They called him the 'spare tyre', but he may become the next president of Egypt – the first president of the post-Mubarak order. Mohamed Morsi, the candidate for the Muslim Brotherhood's Freedom and Justice Party, is a charmless man, doctrinaire in disposition and impatient with the reform-minded currents in his party. He became its candidate only after its more appealing first choice, Khairat El-Shater, was disqualified from running by the Presidential Election Commission; hence the nickname. (The commission cited a Mubarak-era rule that those who have been in prison in the last six years are ineligible to run; El-Shater was released only in March 2011.) Yet Morsi had behind him the electoral machine of the Muslim Brotherhood, still the country's most significant political movement.
Ürümqi may be the capital of Xinjiang, but in most respects Kashgar is the province’s first city. Until the founding of the People’s Republic in 1949, Ürümqi was a small garrison town. Kashgar, which was part of the Silk Route, has been at the centre of the region’s trade, and at the heart of Uighur culture and tradition, for more than a thousand years.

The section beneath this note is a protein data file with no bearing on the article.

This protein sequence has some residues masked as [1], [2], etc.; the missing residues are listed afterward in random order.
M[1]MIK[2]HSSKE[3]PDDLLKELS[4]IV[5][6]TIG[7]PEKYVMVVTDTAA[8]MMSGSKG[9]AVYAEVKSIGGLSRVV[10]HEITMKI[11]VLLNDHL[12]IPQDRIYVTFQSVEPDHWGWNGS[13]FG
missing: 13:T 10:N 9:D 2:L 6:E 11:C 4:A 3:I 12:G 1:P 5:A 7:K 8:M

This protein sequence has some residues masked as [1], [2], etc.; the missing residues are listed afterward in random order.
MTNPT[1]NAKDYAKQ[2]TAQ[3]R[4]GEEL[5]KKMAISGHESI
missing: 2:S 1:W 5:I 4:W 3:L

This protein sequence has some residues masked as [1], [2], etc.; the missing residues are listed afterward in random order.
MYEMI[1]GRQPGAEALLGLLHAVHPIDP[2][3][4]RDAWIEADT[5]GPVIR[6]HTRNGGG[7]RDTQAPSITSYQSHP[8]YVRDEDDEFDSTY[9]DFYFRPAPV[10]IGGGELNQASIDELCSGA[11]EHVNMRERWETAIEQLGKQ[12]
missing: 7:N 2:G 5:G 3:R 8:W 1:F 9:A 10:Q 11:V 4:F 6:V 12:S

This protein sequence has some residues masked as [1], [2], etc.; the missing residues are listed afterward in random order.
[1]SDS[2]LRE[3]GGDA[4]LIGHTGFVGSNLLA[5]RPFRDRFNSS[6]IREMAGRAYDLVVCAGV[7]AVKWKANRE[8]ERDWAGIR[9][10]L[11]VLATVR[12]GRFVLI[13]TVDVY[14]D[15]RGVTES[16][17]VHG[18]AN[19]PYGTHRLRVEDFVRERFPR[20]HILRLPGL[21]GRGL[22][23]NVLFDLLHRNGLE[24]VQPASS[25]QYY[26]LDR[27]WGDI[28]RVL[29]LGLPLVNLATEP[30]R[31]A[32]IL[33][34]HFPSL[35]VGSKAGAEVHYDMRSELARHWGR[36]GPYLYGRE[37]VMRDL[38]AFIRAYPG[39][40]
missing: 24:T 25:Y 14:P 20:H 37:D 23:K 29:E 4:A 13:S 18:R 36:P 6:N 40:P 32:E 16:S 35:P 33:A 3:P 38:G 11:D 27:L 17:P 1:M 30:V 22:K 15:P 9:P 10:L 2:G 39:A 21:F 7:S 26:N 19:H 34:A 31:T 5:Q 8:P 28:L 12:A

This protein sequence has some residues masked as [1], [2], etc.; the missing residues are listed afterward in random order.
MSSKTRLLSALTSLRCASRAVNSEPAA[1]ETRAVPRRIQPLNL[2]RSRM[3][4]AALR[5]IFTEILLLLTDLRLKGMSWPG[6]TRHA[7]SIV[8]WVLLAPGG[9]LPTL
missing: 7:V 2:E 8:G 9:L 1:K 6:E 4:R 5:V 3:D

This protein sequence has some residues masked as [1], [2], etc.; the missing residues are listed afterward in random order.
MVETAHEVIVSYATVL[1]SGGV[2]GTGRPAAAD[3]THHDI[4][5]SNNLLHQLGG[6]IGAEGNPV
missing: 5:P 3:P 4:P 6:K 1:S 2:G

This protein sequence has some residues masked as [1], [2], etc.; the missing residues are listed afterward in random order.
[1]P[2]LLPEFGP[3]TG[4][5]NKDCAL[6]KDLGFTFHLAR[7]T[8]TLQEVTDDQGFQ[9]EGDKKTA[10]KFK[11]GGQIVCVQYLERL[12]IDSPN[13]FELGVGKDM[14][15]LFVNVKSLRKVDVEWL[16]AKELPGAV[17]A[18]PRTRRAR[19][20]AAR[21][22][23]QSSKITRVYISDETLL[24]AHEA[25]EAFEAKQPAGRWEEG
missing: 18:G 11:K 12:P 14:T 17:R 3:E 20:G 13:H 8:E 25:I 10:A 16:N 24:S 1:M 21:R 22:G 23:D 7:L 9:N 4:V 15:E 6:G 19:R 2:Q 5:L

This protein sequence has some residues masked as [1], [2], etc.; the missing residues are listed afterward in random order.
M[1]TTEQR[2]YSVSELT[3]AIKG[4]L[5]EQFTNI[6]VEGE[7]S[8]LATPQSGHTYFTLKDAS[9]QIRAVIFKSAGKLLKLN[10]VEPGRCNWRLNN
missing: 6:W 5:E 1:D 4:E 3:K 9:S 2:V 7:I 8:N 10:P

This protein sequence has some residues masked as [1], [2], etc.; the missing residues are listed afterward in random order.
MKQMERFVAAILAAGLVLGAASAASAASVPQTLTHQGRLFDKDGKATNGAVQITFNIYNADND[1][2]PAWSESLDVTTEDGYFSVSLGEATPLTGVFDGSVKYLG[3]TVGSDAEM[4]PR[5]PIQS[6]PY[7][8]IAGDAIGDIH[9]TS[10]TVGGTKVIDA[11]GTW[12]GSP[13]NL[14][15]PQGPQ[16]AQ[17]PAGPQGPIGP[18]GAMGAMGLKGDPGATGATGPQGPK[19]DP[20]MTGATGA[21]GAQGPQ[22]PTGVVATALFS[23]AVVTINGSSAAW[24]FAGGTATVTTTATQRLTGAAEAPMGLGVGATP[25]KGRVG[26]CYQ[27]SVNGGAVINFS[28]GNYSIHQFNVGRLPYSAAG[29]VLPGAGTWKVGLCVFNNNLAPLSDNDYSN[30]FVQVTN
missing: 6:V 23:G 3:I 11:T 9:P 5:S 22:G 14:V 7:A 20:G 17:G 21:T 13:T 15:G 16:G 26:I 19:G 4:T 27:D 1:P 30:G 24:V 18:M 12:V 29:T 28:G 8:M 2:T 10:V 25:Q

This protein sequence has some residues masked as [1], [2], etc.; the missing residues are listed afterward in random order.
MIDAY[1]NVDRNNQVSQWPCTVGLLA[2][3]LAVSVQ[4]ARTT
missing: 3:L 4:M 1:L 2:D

When politicians talk about ‘democracy’, what they mostly mean is elections, though they do their best to avoid ones they are likely to lose.
They are pulling down the 19th-century Lermontov House in Gudiashvili Square in Tbilisi. The historical association Tiflis Hamqari have been protesting against the demolition since Sunday, sounding off with whistles and horns and holding placards – ‘If you destroy this building you destroy us’ – while the process of stripping out fretwork balconies and roof timbers, smashing stair banisters and ripping out floorboards goes on behind them. The work is being carried out on behalf of the Georgian office of an Austro-German developer, Magnat, whose head office is in Frankfurt.